There are many resources out there for starting a business, marketing your business and getting clients. Many options are available for putting together programs, getting online and all the other fun stuff that goes with starting your business. But what happens when the money starts coming in? What happens when the money goes out? How do you handle your bookkeeping task, or do you handle it at all?

The unfortunate thing about having your own business, is that you now need to track your income and expenses, you need to budget and keep track of how your money is spent, where your income is coming from, and what you may need to set aside for taxes! YIKES! This is the part no one wants to talk about. We LOVE running our business, helping our clients and customers and putting together our programs, but the BOOKS? That is the dirty little ugly part that no one wants to think about.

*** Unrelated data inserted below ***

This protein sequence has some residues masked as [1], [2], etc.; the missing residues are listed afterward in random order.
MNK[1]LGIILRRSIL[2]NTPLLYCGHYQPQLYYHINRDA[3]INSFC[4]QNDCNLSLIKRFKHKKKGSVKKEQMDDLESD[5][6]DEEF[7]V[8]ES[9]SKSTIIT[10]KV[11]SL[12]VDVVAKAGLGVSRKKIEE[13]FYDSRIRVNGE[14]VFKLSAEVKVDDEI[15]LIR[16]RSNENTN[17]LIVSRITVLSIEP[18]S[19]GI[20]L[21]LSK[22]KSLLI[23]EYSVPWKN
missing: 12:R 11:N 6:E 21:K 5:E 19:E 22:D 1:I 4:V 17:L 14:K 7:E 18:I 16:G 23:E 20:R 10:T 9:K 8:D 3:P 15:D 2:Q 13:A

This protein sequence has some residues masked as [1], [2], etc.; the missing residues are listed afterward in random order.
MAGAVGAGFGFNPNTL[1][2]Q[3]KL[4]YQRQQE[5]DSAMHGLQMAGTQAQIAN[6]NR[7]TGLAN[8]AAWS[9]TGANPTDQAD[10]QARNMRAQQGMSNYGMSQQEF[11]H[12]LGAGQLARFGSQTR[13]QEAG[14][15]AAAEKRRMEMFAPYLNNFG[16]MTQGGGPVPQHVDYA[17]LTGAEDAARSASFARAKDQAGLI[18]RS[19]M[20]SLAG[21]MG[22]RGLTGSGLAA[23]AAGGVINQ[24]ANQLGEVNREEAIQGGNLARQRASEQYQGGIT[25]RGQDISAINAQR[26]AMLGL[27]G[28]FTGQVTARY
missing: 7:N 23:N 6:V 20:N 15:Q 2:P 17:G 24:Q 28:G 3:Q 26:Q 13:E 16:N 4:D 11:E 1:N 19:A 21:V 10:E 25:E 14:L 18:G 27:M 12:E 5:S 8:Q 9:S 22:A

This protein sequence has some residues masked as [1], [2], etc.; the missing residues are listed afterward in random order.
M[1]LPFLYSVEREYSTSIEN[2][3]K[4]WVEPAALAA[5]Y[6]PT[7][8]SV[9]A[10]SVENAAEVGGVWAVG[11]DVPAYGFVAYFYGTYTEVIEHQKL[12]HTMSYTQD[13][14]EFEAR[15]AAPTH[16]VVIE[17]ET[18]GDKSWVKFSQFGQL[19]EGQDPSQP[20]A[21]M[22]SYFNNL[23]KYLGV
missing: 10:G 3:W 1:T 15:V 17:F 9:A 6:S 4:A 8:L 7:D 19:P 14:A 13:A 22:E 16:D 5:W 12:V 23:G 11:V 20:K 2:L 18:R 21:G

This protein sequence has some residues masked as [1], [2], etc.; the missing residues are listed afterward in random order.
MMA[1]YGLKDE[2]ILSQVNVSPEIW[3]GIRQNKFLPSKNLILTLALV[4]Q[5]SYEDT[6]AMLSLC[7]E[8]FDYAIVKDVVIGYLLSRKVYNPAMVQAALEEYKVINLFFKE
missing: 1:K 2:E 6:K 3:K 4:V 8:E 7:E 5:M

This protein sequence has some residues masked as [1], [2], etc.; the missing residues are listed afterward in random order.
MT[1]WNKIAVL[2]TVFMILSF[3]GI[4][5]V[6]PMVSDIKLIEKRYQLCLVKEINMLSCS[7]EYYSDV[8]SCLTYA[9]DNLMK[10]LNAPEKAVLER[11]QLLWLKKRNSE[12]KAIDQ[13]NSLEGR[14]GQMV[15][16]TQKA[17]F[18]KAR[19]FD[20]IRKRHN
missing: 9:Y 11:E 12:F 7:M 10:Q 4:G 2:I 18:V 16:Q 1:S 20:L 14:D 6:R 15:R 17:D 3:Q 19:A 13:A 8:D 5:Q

I have been doing small business taxes for over 25 years. Over that time, there is one common thing I have found with my small business clients: You hate doing the book work! Why? It is boring and sometimes difficult to understand. Putting a budget together and tracking your income and expenses takes time away from doing the stuff you love. Reconciling your checking and credit card statements is like having a tooth pulled, something to be avoided. How can we make it simpler? How can I help you to “avoid the shoebox” at the end of the year, or to spend a marathon session at the end of the year when you are forced to get things together to do your tax return?